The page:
Communism In Eastern Europe Essay

942 words - 4 pages

Communism, just the mention if the word brings fear to the heart. Thoughts of dictatorship, control, persecution, and socialism fill the mind. Communism ruled the eastern half of Europe for about seventy years. Westerners wondered what really was taking place in the region. The Iron Curtain separated the eastern half of the continent from the rest of the world. A war for power and control was taking place. Socialism was drilled into the inhabitants of the dictator controlled countries. But, in 1991 it was said to have fallen. The Soviet Union did fall, but communism has not completely faded away. It has a lasting impact on the people that lived through it.
The first communist international ...view middle of the document...

After surviving a hard-line coup attempt in 1991, Gorbachev was forced to cede power in Russia to Boris Yeltsin, who oversaw the dissolution of the Soviet Union.
The collapse of communism in east central Europe and the Soviet Union marked the end of the Cold War. The U.S. long-term policy of containing Soviet expansion while encouraging democratic reform in central and eastern Europe through scientific and cultural exchanges, information policy (e.g., Radio Free Europe and Radio Liberty), and the U.S.’s own example, provided invaluable support to the peoples of east central Europe in their struggle for freedom.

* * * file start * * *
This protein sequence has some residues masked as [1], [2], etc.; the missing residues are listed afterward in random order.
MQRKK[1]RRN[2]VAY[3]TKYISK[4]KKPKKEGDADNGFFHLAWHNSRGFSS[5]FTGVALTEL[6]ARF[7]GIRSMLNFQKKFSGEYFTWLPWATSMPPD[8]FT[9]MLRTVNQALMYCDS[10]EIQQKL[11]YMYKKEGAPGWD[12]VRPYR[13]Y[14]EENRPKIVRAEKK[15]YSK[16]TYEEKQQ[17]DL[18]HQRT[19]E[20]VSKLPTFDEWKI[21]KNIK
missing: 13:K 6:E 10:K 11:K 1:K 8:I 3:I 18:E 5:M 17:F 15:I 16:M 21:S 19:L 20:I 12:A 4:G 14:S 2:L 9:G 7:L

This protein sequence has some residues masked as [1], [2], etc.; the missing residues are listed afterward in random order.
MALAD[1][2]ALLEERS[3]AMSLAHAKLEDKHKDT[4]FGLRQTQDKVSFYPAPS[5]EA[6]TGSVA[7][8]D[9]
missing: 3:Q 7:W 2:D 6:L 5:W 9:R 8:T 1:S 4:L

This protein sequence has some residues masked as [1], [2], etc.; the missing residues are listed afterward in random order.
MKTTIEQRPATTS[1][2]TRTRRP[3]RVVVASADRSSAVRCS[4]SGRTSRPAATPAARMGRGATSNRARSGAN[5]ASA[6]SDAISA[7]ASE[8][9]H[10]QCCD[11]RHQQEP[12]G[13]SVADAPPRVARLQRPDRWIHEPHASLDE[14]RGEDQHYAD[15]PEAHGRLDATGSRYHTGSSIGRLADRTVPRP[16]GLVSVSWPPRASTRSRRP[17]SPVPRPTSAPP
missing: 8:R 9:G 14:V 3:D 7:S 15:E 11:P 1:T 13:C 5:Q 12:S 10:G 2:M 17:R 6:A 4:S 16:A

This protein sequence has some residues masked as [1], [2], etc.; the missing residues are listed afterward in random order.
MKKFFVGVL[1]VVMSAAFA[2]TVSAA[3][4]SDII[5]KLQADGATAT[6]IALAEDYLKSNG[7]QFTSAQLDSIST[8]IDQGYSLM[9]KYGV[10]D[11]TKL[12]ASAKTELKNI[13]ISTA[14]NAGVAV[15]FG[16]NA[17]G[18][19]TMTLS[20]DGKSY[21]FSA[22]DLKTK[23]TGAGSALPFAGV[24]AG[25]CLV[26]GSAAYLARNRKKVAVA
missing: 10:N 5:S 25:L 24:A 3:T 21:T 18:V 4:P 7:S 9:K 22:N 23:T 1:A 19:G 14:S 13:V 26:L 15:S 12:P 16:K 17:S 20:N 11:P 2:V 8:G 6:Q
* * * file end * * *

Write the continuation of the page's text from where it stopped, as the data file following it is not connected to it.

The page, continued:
Communism has fallen in Eastern Europe but its effects are still in much effect. Its legal system still has the communist feel. Natives to the area still have very little trust in the judicial system. Humanism is still a major teaching. There is very little church attendance, very little remorse, and small punishment for wrong deeds. The line between right and wrong is very much a blare. “Constitutional Rights Foundation” Life Under Communism in Easter Europe. CRF-USA, 2002. Web March 2012. The people ask, “who are we to believe? What is right and what is wrong? If I do wrong will there be consequences?” The questions still stir in the hearts and minds. Perhaps, most of all, is the leadership still a dictatorship?
Does the government want only to benefit itself and attain world power? Is there somebody wanting to revive the ideas of Stalin, Ceausescu, or Hitler? As the population of many Eastern European countries have fallen, those who emigrated say a distrust in the government was part of there reason for leaving. Anyone who opposed the dictators in the past paid for it. If the residents opposed the leaders this time would there still be a price...

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